To be continued…
Over on PsyBlog is an excellent group of articles describing 10 crucial child development studies. This list is laden with language acquisition. Among the list are:
The signficance of language in these and other classic studies highlights the signficance of language in overall development. This is a great list!
Language theorists have long believed that complex mechanisms are responsible for the language spurt that most young children go through between one and two years of age. Using computational simulations, researchers from the University of Iowa last year suggested that simpler explanations exist. These explanations include the fact that children learn many words at the same time, words to be learned are repeated over time, and words vary in difficulty.
More on this story, from 2007, can be found here.
Every part of any language can be dived into discrete, learnable units of meaning, with the smallest unit being the phoneme. These units exist to accomplish communicative goals. The realization that language has components that serve functions provides a starting point for teaching. To what extent these units are dependent upon nature or nurture is not as relevant to the language learner as is the fact that because these units have been ill-defined, their full potential in language teaching has not been realized.
The most basic units of meaning are phonetic. These are sounds attached to meaning, such as the /s/ sound, the /f/ sound, and so on. As with later, more complex languge parts, early parts are learned to assist a person in communicating words and concepts with those parts. A child that can not make the /s/ sound is likely to be frustrated when communicating any idea with any word containing the /s/ sound. This provides a natural impetus for the child: learn that sound or continue to be frustrated each time an /s/ is required.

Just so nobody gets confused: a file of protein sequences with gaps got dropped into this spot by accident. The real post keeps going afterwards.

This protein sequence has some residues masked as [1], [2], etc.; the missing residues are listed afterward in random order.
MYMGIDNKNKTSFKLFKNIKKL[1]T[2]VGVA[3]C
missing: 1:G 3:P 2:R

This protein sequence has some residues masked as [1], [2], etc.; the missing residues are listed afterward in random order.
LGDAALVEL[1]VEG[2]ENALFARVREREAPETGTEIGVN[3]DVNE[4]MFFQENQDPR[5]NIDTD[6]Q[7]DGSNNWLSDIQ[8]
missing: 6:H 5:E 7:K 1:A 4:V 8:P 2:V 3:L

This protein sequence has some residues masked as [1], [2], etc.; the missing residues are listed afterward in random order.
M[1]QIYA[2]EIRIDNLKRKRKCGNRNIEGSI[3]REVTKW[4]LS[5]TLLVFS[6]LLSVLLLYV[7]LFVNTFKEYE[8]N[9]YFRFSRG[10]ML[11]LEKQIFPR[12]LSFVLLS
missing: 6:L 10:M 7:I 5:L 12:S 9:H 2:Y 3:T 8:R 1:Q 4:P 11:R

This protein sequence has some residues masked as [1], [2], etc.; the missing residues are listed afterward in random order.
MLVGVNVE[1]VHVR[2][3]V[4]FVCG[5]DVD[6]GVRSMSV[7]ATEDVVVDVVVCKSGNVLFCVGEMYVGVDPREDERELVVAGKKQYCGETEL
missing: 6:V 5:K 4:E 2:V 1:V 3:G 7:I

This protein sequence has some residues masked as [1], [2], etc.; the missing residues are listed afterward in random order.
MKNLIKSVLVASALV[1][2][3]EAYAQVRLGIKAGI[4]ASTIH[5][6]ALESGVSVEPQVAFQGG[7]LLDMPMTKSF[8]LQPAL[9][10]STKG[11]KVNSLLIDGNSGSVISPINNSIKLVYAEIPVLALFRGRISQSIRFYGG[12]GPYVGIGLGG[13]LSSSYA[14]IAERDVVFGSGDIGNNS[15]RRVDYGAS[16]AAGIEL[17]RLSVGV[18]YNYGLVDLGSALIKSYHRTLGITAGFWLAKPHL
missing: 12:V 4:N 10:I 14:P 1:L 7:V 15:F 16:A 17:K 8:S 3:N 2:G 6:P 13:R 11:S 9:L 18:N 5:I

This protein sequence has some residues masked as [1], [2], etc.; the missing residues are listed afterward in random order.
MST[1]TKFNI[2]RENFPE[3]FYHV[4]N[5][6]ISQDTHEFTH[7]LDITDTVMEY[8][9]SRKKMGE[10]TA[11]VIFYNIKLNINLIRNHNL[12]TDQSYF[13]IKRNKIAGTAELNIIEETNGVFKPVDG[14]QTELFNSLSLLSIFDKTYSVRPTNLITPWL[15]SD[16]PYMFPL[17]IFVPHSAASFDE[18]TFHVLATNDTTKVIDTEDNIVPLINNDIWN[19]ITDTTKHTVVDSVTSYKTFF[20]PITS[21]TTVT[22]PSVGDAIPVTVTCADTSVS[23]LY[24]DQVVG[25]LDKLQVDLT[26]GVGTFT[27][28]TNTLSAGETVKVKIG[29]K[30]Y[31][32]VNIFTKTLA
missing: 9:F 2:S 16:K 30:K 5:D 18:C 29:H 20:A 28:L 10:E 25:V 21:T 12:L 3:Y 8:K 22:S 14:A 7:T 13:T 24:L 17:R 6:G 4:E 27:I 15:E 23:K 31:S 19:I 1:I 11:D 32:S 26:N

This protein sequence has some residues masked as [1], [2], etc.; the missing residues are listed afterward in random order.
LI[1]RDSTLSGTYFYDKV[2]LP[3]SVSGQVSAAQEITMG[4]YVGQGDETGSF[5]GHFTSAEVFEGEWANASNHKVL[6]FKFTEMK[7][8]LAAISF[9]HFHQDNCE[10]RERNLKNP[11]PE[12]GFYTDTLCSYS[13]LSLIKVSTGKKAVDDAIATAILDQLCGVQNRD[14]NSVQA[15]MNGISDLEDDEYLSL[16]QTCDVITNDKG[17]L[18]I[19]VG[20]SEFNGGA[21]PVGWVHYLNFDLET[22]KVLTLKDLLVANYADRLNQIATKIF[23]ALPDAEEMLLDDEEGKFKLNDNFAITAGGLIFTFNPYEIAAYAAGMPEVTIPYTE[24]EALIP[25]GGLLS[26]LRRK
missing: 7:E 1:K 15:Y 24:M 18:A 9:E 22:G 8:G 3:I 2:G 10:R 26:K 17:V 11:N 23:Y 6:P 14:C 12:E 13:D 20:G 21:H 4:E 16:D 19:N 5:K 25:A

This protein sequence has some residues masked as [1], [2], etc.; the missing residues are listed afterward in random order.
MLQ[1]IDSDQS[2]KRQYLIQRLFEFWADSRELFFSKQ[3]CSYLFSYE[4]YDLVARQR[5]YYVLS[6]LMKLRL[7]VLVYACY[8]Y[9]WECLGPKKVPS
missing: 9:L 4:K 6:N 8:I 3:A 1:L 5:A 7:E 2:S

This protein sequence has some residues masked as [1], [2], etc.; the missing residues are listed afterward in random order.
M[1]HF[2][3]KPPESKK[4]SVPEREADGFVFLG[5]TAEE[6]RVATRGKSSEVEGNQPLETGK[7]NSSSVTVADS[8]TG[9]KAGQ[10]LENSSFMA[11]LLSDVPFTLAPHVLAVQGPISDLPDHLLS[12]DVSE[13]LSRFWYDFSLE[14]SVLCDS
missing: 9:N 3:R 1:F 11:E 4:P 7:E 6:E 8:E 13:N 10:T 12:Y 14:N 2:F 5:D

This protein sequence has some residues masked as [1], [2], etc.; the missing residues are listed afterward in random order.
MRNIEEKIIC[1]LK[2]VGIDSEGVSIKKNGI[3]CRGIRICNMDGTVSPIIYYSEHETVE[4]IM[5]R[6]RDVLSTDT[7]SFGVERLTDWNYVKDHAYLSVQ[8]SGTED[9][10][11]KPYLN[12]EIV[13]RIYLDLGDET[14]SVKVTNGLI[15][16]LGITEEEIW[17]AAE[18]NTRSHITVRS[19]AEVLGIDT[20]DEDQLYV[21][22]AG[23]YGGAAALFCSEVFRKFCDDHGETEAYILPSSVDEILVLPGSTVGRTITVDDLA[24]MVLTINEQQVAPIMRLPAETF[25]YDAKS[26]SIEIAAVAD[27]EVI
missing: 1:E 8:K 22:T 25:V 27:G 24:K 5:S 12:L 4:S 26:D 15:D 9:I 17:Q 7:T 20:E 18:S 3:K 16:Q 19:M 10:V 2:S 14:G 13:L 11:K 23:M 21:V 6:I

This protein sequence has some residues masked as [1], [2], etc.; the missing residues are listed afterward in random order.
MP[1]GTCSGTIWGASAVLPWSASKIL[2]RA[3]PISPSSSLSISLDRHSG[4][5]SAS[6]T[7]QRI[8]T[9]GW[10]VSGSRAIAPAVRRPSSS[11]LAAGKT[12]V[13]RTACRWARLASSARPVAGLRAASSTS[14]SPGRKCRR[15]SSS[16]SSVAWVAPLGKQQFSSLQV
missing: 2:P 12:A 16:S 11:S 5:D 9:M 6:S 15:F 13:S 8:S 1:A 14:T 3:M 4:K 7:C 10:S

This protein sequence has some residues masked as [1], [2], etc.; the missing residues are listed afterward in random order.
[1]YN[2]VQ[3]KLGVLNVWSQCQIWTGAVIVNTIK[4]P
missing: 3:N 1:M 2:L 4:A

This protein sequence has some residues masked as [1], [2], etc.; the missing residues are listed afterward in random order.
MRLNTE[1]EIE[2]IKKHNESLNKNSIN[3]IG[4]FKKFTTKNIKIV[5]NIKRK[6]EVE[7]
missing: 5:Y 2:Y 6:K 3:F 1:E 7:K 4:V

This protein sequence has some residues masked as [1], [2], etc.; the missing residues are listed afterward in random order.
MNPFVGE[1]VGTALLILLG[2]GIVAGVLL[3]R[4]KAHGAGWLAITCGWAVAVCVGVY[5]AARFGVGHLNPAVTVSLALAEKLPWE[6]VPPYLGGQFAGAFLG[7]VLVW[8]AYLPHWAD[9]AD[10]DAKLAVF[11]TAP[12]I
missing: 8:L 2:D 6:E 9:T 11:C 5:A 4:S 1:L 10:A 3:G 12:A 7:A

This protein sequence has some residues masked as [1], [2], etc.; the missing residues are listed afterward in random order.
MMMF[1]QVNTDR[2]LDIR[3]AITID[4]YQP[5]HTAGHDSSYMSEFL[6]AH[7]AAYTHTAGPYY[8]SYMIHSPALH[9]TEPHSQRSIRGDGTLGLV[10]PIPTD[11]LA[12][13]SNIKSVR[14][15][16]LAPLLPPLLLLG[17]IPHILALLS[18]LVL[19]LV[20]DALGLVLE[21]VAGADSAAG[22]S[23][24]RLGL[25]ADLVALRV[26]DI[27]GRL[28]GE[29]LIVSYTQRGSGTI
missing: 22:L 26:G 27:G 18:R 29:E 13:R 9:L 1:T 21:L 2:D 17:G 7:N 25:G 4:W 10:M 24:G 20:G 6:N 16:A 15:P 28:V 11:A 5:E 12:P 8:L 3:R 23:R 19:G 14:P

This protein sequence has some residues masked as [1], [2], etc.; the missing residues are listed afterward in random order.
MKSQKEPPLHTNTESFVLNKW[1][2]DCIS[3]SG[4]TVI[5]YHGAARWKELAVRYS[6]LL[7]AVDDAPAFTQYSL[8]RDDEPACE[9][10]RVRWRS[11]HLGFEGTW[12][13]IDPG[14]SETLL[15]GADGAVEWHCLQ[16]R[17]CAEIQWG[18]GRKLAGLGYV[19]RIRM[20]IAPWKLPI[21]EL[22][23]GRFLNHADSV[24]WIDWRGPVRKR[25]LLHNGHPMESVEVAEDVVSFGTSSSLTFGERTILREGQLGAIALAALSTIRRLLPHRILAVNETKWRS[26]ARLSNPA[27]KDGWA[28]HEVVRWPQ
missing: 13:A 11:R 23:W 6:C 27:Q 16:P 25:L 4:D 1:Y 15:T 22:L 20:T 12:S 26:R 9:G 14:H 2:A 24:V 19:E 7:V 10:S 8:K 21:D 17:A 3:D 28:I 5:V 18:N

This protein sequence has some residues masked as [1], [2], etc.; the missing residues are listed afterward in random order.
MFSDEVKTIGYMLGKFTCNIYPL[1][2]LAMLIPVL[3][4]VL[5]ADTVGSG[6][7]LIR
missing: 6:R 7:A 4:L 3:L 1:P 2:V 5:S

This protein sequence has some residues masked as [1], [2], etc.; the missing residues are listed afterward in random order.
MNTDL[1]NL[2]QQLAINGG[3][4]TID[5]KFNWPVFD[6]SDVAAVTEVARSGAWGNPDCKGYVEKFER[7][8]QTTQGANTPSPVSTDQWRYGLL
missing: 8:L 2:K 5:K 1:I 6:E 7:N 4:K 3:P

Each child demonstrates a unique “fingerprint” when it comes to the units in their language repertoire. Just as no two fingerprints are alike, no two language profiles are alike. Kids learn words, word parts, and word combinations that they’ve realized are important in their own lives, and so there are as many different language fingerprints, or language profiles, as there are word learning environments: approximately 300 million in the United States alone. The emphasis is that each one is unique. The implication is that the most effective language teaching paradigm would account for this individuality.
Children learn functional units of language as a short cut to learning their language. Specifically, word endings and allowable combinations are learned before being mixed and matched to previously learned words and word endings. So, in order to understand or produce a word, it isn’t necessary to have already used that word. The child merely has to learn the parts and arrangements. Consider these words:
walk, walked, walking, walks
talk, talked, talking, talks
To be able to comprehend and use these eight words, only five things must be learned. 1) walk; 2) talk; 3) -ed ending; 4) -ing ending 5) -s ending.
This fully explains why children produce constructions like “goed.” The child doing this has learned 1) go and 2) -ed ending. This child has not yet learned specific exceptions to how words should be combined.